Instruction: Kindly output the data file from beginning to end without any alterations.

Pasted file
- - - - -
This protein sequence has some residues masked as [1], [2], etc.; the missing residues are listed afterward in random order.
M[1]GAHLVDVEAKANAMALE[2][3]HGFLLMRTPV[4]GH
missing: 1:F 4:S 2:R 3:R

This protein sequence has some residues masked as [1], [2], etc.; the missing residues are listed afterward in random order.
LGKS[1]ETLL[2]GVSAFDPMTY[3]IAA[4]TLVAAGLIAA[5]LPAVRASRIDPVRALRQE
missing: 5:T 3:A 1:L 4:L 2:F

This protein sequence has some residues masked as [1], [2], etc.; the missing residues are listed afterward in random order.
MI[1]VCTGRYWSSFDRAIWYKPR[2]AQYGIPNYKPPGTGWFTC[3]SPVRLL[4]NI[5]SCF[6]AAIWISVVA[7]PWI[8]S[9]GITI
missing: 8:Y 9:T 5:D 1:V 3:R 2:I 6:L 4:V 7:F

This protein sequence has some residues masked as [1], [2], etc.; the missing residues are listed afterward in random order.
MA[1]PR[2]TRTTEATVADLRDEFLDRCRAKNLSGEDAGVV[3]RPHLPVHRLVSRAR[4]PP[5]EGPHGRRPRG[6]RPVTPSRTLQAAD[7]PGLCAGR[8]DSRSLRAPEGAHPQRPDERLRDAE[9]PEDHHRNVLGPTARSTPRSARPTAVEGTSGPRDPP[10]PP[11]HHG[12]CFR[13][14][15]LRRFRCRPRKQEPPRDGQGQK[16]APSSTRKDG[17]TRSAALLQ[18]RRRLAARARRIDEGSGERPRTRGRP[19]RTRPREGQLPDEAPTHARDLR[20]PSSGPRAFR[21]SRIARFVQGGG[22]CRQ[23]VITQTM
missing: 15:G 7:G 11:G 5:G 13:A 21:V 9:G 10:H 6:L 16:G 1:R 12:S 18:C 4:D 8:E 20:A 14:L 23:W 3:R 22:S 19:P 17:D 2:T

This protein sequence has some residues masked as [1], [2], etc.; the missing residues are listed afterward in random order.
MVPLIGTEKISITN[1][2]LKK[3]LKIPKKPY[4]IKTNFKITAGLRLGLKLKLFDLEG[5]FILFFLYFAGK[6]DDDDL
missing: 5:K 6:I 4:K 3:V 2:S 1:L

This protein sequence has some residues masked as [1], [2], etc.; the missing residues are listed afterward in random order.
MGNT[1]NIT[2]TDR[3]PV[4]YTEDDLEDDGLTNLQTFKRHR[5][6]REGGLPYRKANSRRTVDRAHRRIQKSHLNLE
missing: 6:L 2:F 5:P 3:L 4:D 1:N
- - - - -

This protein sequence has some residues masked as [1], [2], etc.; the missing residues are listed afterward in random order.
M[1]GAHLVDVEAKANAMALE[2][3]HGFLLMRTPV[4]GH
missing: 1:F 4:S 2:R 3:R

This protein sequence has some residues masked as [1], [2], etc.; the missing residues are listed afterward in random order.
LGKS[1]ETLL[2]GVSAFDPMTY[3]IAA[4]TLVAAGLIAA[5]LPAVRASRIDPVRALRQE
missing: 5:T 3:A 1:L 4:L 2:F

This protein sequence has some residues masked as [1], [2], etc.; the missing residues are listed afterward in random order.
MI[1]VCTGRYWSSFDRAIWYKPR[2]AQYGIPNYKPPGTGWFTC[3]SPVRLL[4]NI[5]SCF[6]AAIWISVVA[7]PWI[8]S[9]GITI
missing: 8:Y 9:T 5:D 1:V 3:R 2:I 6:L 4:V 7:F

This protein sequence has some residues masked as [1], [2], etc.; the missing residues are listed afterward in random order.
MA[1]PR[2]TRTTEATVADLRDEFLDRCRAKNLSGEDAGVV[3]RPHLPVHRLVSRAR[4]PP[5]EGPHGRRPRG[6]RPVTPSRTLQAAD[7]PGLCAGR[8]DSRSLRAPEGAHPQRPDERLRDAE[9]PEDHHRNVLGPTARSTPRSARPTAVEGTSGPRDPP[10]PP[11]HHG[12]CFR[13][14][15]LRRFRCRPRKQEPPRDGQGQK[16]APSSTRKDG[17]TRSAALLQ[18]RRRLAARARRIDEGSGERPRTRGRP[19]RTRPREGQLPDEAPTHARDLR[20]PSSGPRAFR[21]SRIARFVQGGG[22]CRQ[23]VITQTM
missing: 15:G 7:G 11:G 5:G 13:A 21:V 9:G 10:H 6:L 16:G 1:R 12:S 18:C 4:D 8:E 20:A 14:L 23:W 3:R 22:S 19:P 17:D 2:T

This protein sequence has some residues masked as [1], [2], etc.; the missing residues are listed afterward in random order.
MVPLIGTEKISITN[1][2]LKK[3]LKIPKKPY[4]IKTNFKITAGLRLGLKLKLFDLEG[5]FILFFLYFAGK[6]DDDDL
missing: 5:K 6:I 4:K 3:V 2:S 1:L

This protein sequence has some residues masked as [1], [2], etc.; the missing residues are listed afterward in random order.
MGNT[1]NIT[2]TDR[3]PV[4]YTEDDLEDDGLTNLQTFKRHR[5][6]REGGLPYRKANSRRTVDRAHRRIQKSHLNLE
missing: 6:L 2:F 5:P 3:L 4:D 1:N